Morgan: The Ultimate Stress Reliever

Let’s face it, school is stressful. With constant assignments, exams, group projects, and extra-curricular activities filling our days – it can be hard to regroup and take the time you need to recharge. There’s tons of ways to relieve your stress on campus – sign up for a yoga class, go for a run or walk along the Esplanade, or pick up your favorite instrument or DIY project. I’ve done pretty much all of these, and they’re all equally as helpful in relieving stress, but my new favorite stress reliever is a little bit more, well, fuzzy.

Meet Boston – an 8-week-old rescue kitten that my 3 roommates and myself adopted in a somewhat spur of the moment impulse. I’m really not even a cat person, but when my roommate showed me this little face, how could I say no? Now I’m so happy that we have him.

I’ve gotten in the habit of coming home after a long day of classes, work & meetings to sit down on the floor and play with this little rascal. It only takes a few minutes and I’m instantly relaxed & forgetting about my stressful day.

This little kitten has reminded me how important it is to unwind, laugh, and just appreciate the smaller things in life (Get it? Small? Kitten? Nevermind). Now I don’t recommend going against University policy and sneaking a kitten into your dorm, but you should work on finding a stress reliever that works for you. Something simple. Whatever it ends up being, I can guarantee that you’ll feel refreshed and ready to take on your crazy schedule.


Maria: Four Things I Wish I Knew As A Freshman

It’s hard to believe that three years ago, I was a scared little freshman on campus unsure of what to do with my life. How do I awkwardly make small talk with my neighbors in the bathroom? Would my professor hate me if I don’t go to office hours? Where is my 24-hour diner when I’m craving some greasy food at midnight? (Sorry, I’m from New York where late-night diners are a necessity in every town.)

This post inspired me after the COM (College of Communication) Open House in April when all of us COM Ambassadors came on stage, introduced ourselves, and said one thing we wish we knew about BU before we got here. The one lame, but true, thing I said was “I wish I knew how great COM was before I got here.” (I transferred from a psychology major in the College of Arts & Sciences to a journalism major in COM my sophomore year.) Well, chances are if you’re reading this, you’re already in COM or are interested in applying to COM, so you already know why COM is so great. So here are a few other things I wish I knew when I got to college:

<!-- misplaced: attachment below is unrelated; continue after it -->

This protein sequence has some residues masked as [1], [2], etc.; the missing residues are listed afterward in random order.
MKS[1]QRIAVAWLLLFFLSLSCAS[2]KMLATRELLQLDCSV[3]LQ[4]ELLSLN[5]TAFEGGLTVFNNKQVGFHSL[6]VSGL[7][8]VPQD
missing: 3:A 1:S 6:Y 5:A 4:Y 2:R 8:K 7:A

1)    Get to know your professors and teaching fellows (TFs)

This is probably the one thing I really wish I knew the most as a freshman. If you establish a relationship with your professor or TF during your semester with them, they will most likely help you out during the semester giving you advice for their tests or essays and offering additional study hours. And although most of the classes you take freshman year are intro classes, one or two will be an intro class for your potential major. In the long run, having a strong connection with a professor or TF will truly when you need a mentor, letter of recommendation, or just someone to go to when you’re having a life or career crisis.

2)    The food here is actually pretty good

I’ll admit I was one of those kids who were obsessed with my future college as a senior in high school. I went on all those weird websites that ranked your college in every department: location, food, dorm life, even the parking situations. I always heard that BU had great food and distinctly remember one website giving the food an A-. It seemed weird to me that BU was one of the only schools I really saw that had a high food rating, but once I got here, I realized how accurate it was. The dining halls had miraculously delicious food and the food court had real places like Panda Express and a killer salad bar. And we live in an awesome city, so of course there’s amazing food places right off campus. With anything from “Brown Sugar” Thai food , “Chipotle” for your Mexican craving, or the North End just a short T-ride away, you literally can’t go hungry on (or even off) campus.

3)    Get to know the people on your floor and in your dorm